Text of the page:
I returned to the trailer on Wednesday evening. Opened the door and looked inside. And guess what? No mouse droppings, no torn tissue, and the sofa looked just as bad as when I’d left it — not worse. The noisemaker was still making its weird noise. I unplugged it and put it away, then set up the humane mouse trap, with a dab of Skippy peanut butter as bait.

At around midnight, I was wakened by a snapping noise. And then a tiny rattling, kind of like a very small mouse trying to get out of a metal box. I’d caught a mouse!

The tiny rattling went on for a half hour and I soon realized it was likely to go on all night. I got up, fetched the trap, and put it outside on the picnic table. Then I settled back to sleep.

In the morning, after having coffee and getting dressed, I went outside to look at my prey. What a cutie! I would have been shattered to see such a cute little guy stuck to sticky paper. He looked scared. And cold. But I had no pity for him. Not after what he’d done to my sofa. In my eyes, he was lucky to be alive.

Now what to do with him? Sure, I could take him out to the road and let him go. But what if he was some kind of homing mouse, one that could easily find his way back to the trailer? I could drive him down the road and let him go. But that would take time, and I had to go to work. So I decided to take him to work with me and let him go there.

I’d flown my helicopter to the trailer the evening before and that was how I planned to get to work that morning. So I loaded the mouse trap with its prisoner into the helicopter, along with the odds and ends I was bringing to work. I started the engine, warmed it up, and took off. I’m pretty sure that was the first time mousie was ever in a helicopter.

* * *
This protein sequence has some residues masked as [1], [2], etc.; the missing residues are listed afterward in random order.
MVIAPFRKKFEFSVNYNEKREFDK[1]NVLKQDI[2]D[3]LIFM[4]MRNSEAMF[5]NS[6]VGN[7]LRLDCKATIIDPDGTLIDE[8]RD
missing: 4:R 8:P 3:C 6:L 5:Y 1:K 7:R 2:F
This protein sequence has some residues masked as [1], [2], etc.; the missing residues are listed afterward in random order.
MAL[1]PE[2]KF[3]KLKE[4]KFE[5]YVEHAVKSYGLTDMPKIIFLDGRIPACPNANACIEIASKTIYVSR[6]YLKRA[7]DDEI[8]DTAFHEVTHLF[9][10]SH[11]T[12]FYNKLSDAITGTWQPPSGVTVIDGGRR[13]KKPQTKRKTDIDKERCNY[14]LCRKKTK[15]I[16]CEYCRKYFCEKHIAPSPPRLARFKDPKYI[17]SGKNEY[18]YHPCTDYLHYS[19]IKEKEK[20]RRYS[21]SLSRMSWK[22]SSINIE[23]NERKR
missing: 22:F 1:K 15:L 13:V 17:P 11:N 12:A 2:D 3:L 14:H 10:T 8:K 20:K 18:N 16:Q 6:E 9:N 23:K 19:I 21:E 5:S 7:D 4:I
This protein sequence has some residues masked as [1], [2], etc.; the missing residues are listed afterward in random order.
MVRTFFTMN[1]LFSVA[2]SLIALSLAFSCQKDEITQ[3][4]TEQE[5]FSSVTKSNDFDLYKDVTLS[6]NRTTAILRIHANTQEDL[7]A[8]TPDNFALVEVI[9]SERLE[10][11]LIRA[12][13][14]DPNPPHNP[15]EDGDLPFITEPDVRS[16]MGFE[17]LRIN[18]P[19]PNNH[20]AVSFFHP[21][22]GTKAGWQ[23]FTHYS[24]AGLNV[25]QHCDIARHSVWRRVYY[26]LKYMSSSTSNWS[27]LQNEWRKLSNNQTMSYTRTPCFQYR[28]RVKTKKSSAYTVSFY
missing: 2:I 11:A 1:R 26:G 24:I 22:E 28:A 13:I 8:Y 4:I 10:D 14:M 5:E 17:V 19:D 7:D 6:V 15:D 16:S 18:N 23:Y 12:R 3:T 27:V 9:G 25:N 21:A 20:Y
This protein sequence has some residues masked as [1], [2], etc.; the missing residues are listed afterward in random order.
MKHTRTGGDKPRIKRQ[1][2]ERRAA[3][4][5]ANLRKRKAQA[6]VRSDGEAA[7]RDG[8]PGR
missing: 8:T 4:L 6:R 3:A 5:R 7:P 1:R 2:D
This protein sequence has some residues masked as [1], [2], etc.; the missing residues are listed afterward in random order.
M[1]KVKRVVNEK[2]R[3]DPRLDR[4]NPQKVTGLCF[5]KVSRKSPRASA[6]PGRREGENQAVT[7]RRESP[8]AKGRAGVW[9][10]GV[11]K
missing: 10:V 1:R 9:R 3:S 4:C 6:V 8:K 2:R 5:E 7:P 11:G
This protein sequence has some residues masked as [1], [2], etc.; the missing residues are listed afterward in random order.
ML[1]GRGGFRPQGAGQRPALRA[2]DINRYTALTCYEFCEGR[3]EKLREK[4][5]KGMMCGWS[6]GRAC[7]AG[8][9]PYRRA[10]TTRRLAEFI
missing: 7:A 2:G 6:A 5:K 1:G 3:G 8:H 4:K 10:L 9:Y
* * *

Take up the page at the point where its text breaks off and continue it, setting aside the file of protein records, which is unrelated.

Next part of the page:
I landed at Grand Canyon Airport and set down on one of the transient helipads. I cooled down the engine, shut down, and unloaded my stuff. I brought the mouse trap over to the grass at the side of the helipad and opened it up. I shook the mouse out. He landed at the base of a tall clump of grass and looked at me as if to say, “What now?” Then he was gone, into the grass.

I set the other trap tonight. Let’s see if I can get another one.

9 thoughts on “Call Me a Mouse Relocation Specialist

  1. I have caught a mouse in a humane mouse trap, but it’s the middle of winter. If I let the mouse go outside in a park a few miles away, won’t it die any way because of the cold? Isn’t this the same as killing the mouse? Any suggestions?

  2. I guess it depends on how cold it is.

    No, I don’t think it’s the same as killing the mouse. A standard mouse trap kills, giving the mouse no chance of survival. Catching the mouse without hurting it gives it a second chance — away from your home or wherever it is that you caught it. But like all animals, the mouse has survival skills that can help it live, even when its cold outside. My advice: let it lose a good distance from your home in an area with lots of vegetation so it can find shelter. It’ll get by — or die. Not your problem.